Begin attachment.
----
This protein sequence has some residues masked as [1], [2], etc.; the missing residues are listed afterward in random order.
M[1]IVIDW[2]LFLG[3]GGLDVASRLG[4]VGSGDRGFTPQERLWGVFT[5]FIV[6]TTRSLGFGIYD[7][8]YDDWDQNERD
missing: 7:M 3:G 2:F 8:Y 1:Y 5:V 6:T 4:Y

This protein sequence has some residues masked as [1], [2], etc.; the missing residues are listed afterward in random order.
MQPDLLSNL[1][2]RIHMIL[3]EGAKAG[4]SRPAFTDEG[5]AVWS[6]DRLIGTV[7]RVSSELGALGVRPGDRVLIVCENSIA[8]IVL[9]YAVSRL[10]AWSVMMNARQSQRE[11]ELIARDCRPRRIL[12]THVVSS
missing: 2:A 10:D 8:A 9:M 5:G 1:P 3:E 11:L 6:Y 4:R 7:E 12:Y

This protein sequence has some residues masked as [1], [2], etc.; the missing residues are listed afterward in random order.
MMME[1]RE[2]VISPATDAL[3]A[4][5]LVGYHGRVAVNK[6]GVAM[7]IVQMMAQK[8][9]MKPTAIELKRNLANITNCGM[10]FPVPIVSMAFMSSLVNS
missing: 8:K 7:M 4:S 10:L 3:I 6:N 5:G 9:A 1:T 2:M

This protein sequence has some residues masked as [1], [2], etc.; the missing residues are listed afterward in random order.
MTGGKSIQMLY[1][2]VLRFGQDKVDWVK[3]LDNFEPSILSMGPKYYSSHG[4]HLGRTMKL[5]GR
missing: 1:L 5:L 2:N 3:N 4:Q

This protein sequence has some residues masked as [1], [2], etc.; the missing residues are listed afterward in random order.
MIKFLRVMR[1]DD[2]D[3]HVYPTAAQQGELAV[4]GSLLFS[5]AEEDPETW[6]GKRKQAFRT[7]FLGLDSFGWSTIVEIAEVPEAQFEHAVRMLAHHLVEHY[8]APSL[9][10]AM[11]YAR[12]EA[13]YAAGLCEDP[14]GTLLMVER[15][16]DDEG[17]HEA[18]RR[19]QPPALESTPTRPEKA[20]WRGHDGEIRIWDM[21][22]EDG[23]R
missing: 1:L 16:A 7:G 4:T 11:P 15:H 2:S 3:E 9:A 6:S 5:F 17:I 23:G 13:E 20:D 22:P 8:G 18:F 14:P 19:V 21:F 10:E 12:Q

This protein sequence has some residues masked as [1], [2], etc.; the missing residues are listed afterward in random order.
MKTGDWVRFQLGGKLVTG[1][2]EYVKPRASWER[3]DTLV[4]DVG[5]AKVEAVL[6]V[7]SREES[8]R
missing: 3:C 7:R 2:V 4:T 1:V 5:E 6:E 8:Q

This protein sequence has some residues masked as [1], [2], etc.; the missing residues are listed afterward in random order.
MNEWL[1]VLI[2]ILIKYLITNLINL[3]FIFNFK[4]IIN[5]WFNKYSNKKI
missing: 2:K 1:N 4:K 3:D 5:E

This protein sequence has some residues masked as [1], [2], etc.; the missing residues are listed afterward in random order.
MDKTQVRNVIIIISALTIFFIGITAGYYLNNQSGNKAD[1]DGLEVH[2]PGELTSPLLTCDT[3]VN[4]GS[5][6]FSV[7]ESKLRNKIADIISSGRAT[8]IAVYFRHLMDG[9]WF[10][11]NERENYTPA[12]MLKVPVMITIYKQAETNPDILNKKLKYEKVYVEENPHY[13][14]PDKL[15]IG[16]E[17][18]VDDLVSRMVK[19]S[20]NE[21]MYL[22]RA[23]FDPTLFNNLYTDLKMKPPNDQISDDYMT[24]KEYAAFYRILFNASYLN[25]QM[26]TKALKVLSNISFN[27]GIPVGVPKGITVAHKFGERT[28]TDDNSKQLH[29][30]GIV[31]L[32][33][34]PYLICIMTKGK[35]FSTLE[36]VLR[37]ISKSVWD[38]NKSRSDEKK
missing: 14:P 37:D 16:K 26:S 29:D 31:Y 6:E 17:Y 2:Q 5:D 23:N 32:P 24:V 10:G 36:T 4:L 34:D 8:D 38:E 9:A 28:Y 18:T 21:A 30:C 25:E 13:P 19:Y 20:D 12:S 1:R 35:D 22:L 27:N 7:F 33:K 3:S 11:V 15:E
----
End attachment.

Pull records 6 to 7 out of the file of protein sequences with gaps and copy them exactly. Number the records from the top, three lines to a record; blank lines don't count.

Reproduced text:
This protein sequence has some residues masked as [1], [2], etc.; the missing residues are listed afterward in random order.
MKTGDWVRFQLGGKLVTG[1][2]EYVKPRASWER[3]DTLV[4]DVG[5]AKVEAVL[6]V[7]SREES[8]R
missing: 3:C 7:R 2:V 4:T 1:V 5:E 6:E 8:Q

This protein sequence has some residues masked as [1], [2], etc.; the missing residues are listed afterward in random order.
MNEWL[1]VLI[2]ILIKYLITNLINL[3]FIFNFK[4]IIN[5]WFNKYSNKKI
missing: 2:K 1:N 4:K 3:D 5:E